Lawmakers hosted Georgia Tea Party Day at the state capitol Wednesday. Three years to the day the party was founded Georgia Tea Party members say the party has evolved from rallies and protests to influencing policy and legislation.
Nolen Cox is with the Valdosta Tea Party. He reflects on the parties start three years ago.
"We got inspired to do something about the nation we saw the bailouts and all the debt that was being created. So we put a small add in the paper, we emailed a bunch of friends and to our surprise there was 500 people that showed up," Cox said.
Several Tea Party members from across the state gathered at the capital to weigh in on issues currently being debated under the Gold Dome and to attend various educational workshops.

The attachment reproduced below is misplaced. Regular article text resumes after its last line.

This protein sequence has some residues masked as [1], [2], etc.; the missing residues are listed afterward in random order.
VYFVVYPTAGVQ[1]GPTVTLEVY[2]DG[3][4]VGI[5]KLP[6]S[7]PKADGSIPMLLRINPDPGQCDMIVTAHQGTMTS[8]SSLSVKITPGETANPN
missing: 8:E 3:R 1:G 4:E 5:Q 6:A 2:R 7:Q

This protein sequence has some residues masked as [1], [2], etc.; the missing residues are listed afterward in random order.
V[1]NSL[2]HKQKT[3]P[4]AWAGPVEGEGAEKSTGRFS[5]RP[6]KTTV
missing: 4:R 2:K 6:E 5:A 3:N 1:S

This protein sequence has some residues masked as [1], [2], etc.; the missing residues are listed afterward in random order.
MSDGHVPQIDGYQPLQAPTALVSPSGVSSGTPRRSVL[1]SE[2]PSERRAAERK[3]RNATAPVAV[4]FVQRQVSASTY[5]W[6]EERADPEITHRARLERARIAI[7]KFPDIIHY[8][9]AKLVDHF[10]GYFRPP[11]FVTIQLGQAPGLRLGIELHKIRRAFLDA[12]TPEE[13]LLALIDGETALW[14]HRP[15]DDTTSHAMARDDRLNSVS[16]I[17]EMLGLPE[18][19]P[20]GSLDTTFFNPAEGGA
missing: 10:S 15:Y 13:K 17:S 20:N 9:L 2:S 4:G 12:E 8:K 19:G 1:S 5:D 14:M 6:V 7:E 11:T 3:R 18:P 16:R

Party leaders say the grassroots efforts that the party is known for must strengthen, as they continue to fight issues including this year’s regional T-SPLOTS. That’s the ONE-cent sales tax Georgians will vote on to fund transportation projects in their multi-county regions.
Debbie Dooley is with the Atlanta Tea Party. She encourages lawmakers to pass a pending measure that repeals the regional T-SPLOTS and instead allow voters to approve a tax on more local transportation projects.
There are more than 160 Tea Party chapters in Georgia statewide.